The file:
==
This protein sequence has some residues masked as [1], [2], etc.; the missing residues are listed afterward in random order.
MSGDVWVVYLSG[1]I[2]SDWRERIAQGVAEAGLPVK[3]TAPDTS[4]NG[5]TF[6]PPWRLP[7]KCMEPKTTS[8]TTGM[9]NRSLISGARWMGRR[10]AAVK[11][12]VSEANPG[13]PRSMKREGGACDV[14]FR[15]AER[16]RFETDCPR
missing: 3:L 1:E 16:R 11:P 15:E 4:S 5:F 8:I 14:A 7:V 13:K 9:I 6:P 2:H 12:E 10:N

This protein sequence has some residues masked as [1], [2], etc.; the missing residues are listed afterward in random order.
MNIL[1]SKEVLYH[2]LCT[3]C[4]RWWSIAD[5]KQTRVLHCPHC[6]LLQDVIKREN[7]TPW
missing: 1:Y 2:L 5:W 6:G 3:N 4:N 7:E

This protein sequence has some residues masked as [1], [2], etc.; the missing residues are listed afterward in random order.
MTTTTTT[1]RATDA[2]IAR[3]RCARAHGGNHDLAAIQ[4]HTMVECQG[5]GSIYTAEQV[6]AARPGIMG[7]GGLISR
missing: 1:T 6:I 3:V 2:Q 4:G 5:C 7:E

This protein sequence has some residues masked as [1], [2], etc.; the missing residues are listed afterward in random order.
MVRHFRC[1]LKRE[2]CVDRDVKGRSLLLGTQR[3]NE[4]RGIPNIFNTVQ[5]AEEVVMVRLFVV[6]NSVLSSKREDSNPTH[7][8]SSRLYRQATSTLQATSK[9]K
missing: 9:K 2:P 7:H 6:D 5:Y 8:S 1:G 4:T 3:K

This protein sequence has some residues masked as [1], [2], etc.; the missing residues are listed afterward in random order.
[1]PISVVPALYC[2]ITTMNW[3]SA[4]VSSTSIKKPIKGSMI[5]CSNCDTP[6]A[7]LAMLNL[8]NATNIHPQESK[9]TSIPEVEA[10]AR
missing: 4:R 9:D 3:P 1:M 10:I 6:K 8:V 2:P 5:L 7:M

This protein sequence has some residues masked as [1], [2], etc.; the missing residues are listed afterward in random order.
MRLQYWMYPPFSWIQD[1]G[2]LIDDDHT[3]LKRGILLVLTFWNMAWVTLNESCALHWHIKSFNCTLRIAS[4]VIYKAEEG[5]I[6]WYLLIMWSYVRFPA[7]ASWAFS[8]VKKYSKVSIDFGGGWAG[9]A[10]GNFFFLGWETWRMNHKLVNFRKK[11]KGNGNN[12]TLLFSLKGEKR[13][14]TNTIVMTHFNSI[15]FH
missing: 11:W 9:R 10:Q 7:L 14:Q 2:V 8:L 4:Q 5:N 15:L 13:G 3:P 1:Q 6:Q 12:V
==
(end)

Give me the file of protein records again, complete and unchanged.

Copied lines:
This protein sequence has some residues masked as [1], [2], etc.; the missing residues are listed afterward in random order.
MSGDVWVVYLSG[1]I[2]SDWRERIAQGVAEAGLPVK[3]TAPDTS[4]NG[5]TF[6]PPWRLP[7]KCMEPKTTS[8]TTGM[9]NRSLISGARWMGRR[10]AAVK[11][12]VSEANPG[13]PRSMKREGGACDV[14]FR[15]AER[16]RFETDCPR
missing: 3:L 1:E 16:R 11:P 15:E 4:S 5:F 8:I 14:A 7:V 13:K 9:I 6:P 2:H 12:E 10:N

This protein sequence has some residues masked as [1], [2], etc.; the missing residues are listed afterward in random order.
MNIL[1]SKEVLYH[2]LCT[3]C[4]RWWSIAD[5]KQTRVLHCPHC[6]LLQDVIKREN[7]TPW
missing: 1:Y 2:L 5:W 6:G 3:N 4:N 7:E

This protein sequence has some residues masked as [1], [2], etc.; the missing residues are listed afterward in random order.
MTTTTTT[1]RATDA[2]IAR[3]RCARAHGGNHDLAAIQ[4]HTMVECQG[5]GSIYTAEQV[6]AARPGIMG[7]GGLISR
missing: 1:T 6:I 3:V 2:Q 4:G 5:C 7:E

This protein sequence has some residues masked as [1], [2], etc.; the missing residues are listed afterward in random order.
MVRHFRC[1]LKRE[2]CVDRDVKGRSLLLGTQR[3]NE[4]RGIPNIFNTVQ[5]AEEVVMVRLFVV[6]NSVLSSKREDSNPTH[7][8]SSRLYRQATSTLQATSK[9]K
missing: 9:K 2:P 7:H 6:D 5:Y 8:S 1:G 4:T 3:K

This protein sequence has some residues masked as [1], [2], etc.; the missing residues are listed afterward in random order.
[1]PISVVPALYC[2]ITTMNW[3]SA[4]VSSTSIKKPIKGSMI[5]CSNCDTP[6]A[7]LAMLNL[8]NATNIHPQESK[9]TSIPEVEA[10]AR
missing: 4:R 9:D 3:P 1:M 10:I 6:K 8:V 2:P 5:L 7:M

This protein sequence has some residues masked as [1], [2], etc.; the missing residues are listed afterward in random order.
MRLQYWMYPPFSWIQD[1]G[2]LIDDDHT[3]LKRGILLVLTFWNMAWVTLNESCALHWHIKSFNCTLRIAS[4]VIYKAEEG[5]I[6]WYLLIMWSYVRFPA[7]ASWAFS[8]VKKYSKVSIDFGGGWAG[9]A[10]GNFFFLGWETWRMNHKLVNFRKK[11]KGNGNN[12]TLLFSLKGEKR[13][14]TNTIVMTHFNSI[15]FH
missing: 11:W 9:R 10:Q 7:L 14:Q 2:V 8:L 4:Q 5:N 15:L 13:G 3:P 1:Q 6:Q 12:V